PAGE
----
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Journal of Environmental Accounting and Management
António Mendes Lopes (editor), Jiazhong Zhang(editor)
António Mendes Lopes (editor)

University of Porto, Portugal


Jiazhong Zhang (editor)

School of Energy and Power Engineering, Xi'an Jiaotong University, Xi'an, Shaanxi Province 710049, China

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Life Cycle GHG Emission Comparison of Infant Nursing Using Breast Milk Versus Formula

Journal of Environmental Accounting and Management 7(1) (2019) 59--72 | DOI:10.5890/JEAM.2019.03.005

Yash Amonkar, Nafisa Chowdhury, Yiran Song, Jane Siyuan Wu, Parth Vaidya, Christoph J. Meinrenken

Department of Earth and Environmental Engineering, Columbia University, New York, NY 10027, USA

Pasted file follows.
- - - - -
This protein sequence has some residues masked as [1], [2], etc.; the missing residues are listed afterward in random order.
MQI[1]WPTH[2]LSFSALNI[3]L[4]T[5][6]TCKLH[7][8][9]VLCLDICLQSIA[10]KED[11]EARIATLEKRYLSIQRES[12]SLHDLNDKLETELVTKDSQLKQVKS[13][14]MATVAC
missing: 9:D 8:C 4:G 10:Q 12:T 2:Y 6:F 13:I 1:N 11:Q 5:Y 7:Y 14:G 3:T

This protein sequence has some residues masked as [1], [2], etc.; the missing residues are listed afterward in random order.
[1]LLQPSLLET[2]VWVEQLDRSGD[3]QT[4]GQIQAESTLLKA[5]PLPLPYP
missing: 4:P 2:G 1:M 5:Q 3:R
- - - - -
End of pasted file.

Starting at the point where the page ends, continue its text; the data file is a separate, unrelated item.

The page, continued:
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The choice between feeding an infant using breast milk or formula milk continues to be a topic of debate among nutritionists, health practitioners, and parents. This study compares the life cycle environmental impact of both infant feeding methods in terms of green-house gas (GHG) emissions. Prior environmental impact studies in this context have treated breast milk feeding as a zero GHG emission activity and thus concluded that formula milk feeding is an ‘environmentally harmful’ feeding method. While these views have reached wide audiences, they have not yet been subjected to more detailed scientific scrutiny. However, as this study highlights, there are a variety of GHG emissions associated with breast milk feeding, such as from additional caloric intake by the mother and the use of breast pumps, infant bottles, and milk refrigeration in-between feedings (lifestyle-dependent). The results of the analysis show that breast milk feeding contributes a total of 1,858 g CO2e/day compared to the 1,136 g CO2 e/day associated with formula milk feeding (base case). Further, for breast milk feeding, the mother’s additional caloric intake contributes about 66%, the end of life stage 13%, use phase 10%, packaging 8%, and outbound transportation 3% to the total GHG emissions. In the case of formula milk feeding, the raw materials contribute about 40%, inbound transportation 23%, use phase 13%, outbound transportation 12%, manufacturing 7%, and packaging 5% to the total GHG emissions. A sensitivity analysis was conducted to account for parameter uncertainty and shows that breast milk feeding (1,463-2,202 g CO2e/day) one infant, for typical mothers’ lifestyles, is indeed the larger contributor of GHG emissions as compared to formula milk feeding (873-1,400 g CO2e/day). Additional scenarios such as individual mothers’ lifestyle choices were analyzed and discussed as well. These show that, in some scenarios, breastfeeding mothers who are able to forego pumps and infant bottles altogether may incur less GHG emissions than mothers feeding formula milk.


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